By joining each or any club, students are welcome to learn about different cultures, customs, and traditions of each native heritage.

The Asian Student Association is planning an upcoming cooking event to show students how to cook Asian cuisine, such as sushi right, at home. The Muslim Student Association had different types of food they were serving at the bash, such as baklava and halal.

Halal, a Muslim way of cooking, translates into English, as “lawful or permissible.”  Baklava is a dessert containing chopped nuts and honey baked within a pastry.

“We eat Kosher, too, said  said Saba Gatabi, the vice president of the Muslim Student Association and nursing major at CCM. “It’s the same thing; we have it in a different way … We have religion, and we have culture. So in culture, there’s different kinds of food and different people. In culture, there are different kinds of religions, too.”

A majority of different religions follow the same principle, which is belief in a sole God.

“Basically all religions are the same, like different ways of following them, different ways of doing things,” Gatabi said.

The Orthodox Christian Fellowship is based on the Roman Catholic religion which is also monotheistic. Any and all students who worship within the Christian faith are welcome to join.

“We discuss Orthodox Christian rules amongst ourselves basically,” said Simeon Brasowski, a member of the Orthodox Christian Fellowship and a business administration major at CCM. “We’re open to inviting any and all other denomination of Christian or whatnot and basically to discuss today’s issues with teens and problems that we go through to try to relate to our lives and to Christian beliefs, basically.”

Culture clubs are also about having fun and introducing different games to students from different countries.

The United Latino Organization plans events such as bingo and gymkhana, games that are played a lot in their native regions of Latin America.     Gymkhana translates into English as a “scavenger hunt.”

“Bingo games are something that is really popular in our countries,” said Sebastian Oroteo, a biology major at CCM. “It’s just like a challenge, and they make rules and they just start doing like a step by step challenge … Our club creates events to make people understand how Latin American culture works, like what we do and how we live, and how our culture works.”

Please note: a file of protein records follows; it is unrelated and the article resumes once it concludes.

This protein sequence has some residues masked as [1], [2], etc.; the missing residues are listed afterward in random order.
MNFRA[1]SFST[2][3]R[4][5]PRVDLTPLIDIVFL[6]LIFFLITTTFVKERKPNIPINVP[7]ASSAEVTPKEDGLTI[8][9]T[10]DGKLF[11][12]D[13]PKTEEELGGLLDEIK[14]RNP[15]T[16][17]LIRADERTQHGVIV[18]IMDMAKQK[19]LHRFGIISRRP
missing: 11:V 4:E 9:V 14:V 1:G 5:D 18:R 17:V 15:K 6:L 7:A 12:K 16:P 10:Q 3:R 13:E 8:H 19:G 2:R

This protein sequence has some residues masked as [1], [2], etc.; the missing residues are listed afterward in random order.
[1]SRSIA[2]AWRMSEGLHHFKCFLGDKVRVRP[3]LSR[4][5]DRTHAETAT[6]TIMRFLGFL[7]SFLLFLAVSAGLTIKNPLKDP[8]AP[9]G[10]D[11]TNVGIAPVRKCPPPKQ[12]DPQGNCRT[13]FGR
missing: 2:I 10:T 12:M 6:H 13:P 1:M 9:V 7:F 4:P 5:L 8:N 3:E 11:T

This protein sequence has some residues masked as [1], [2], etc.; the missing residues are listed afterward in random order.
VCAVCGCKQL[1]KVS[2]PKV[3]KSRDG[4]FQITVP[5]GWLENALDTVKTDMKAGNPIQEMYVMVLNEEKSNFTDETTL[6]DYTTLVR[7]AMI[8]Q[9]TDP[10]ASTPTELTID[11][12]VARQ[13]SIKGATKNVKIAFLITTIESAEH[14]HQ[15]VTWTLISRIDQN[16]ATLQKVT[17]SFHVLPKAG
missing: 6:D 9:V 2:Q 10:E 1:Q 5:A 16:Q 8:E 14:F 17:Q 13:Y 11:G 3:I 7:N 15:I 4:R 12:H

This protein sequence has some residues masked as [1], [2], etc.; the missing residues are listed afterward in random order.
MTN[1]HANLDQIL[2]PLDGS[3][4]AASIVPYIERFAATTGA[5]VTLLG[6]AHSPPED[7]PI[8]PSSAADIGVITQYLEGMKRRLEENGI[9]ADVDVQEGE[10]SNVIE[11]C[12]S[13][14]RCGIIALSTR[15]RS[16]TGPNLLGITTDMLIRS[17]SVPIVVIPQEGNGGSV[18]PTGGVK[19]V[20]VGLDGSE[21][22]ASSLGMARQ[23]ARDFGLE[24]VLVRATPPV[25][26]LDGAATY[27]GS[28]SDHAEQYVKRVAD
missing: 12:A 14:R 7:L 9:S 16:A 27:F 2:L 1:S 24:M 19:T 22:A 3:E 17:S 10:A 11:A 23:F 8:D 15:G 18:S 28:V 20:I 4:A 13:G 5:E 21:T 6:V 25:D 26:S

The Welcome Back Bash attracted many students and each cultural club was looking to attract new members.  Any students who are interested in joining a club may access more information on the CCM website.

Preparation of “The Hunchback of Notre Dame” beginning for fall

By Katie Coyne
Entertainment Editor
​Out of the two plays County College of Morris will perform this fall, some students are gravitating towards Victor Hugo’s classic “The Hunchback of Notre Dame” because it has more of a musical aspect to it. Compared to the fall drama, John Steinbeck’s “East of Eden,” it will allow more chances for students in the campus’ drama and fine arts scene to showcase and hone their skills in live music and dance.

The college held four auditions for the musical from Wednesday, August 30 to Tuesday, Sept. 5.

Breanna Migala, a liberal arts major at CCM said she wanted to audition for an instrumental part rather than acting or singing.
​“I could play music for it,” said Migala, a clarinet player.  “That’s what I was more interested in.”

Austin Biss, a music recording major who has played drums for 13 years, said he is also looking forward to performing music for the play.
​“I’m actually the drummer for the musicals,” Biss said.  “I’ve been doing it for three or four semesters now. If you go see the musical, I will be playing the drums there.”

Professor Marielaine Mammon, chair of the music, dance, and performing arts department at CCM said that she is excited about the musical.

“The music is phenomenal,” Mammon said “ I researched it and I just got so excited about it.”

​    Two of Mammon’s favorite composers Alan Menken for “The Hunchback of Notre Dame”  and Stephen Schwartz for “East of Eden” have  featured works in their respective CCM productions.

Mammon said “The Hunchback of Notre Dame” will have a more similar portrayal to the novel rather than the Disney movie.
​“The storyline, the true storyline of how Quasimodo was treated and his demise, and Esmeralda’s death, and Phoebus, it’s a love triangle, and it follows the book more than the cartoon,” Mammon said.
Mammon said Hugo’s musical will be comprised of a large chorus featuring some of  the “challenger students,” high school students earning college credits at CCM.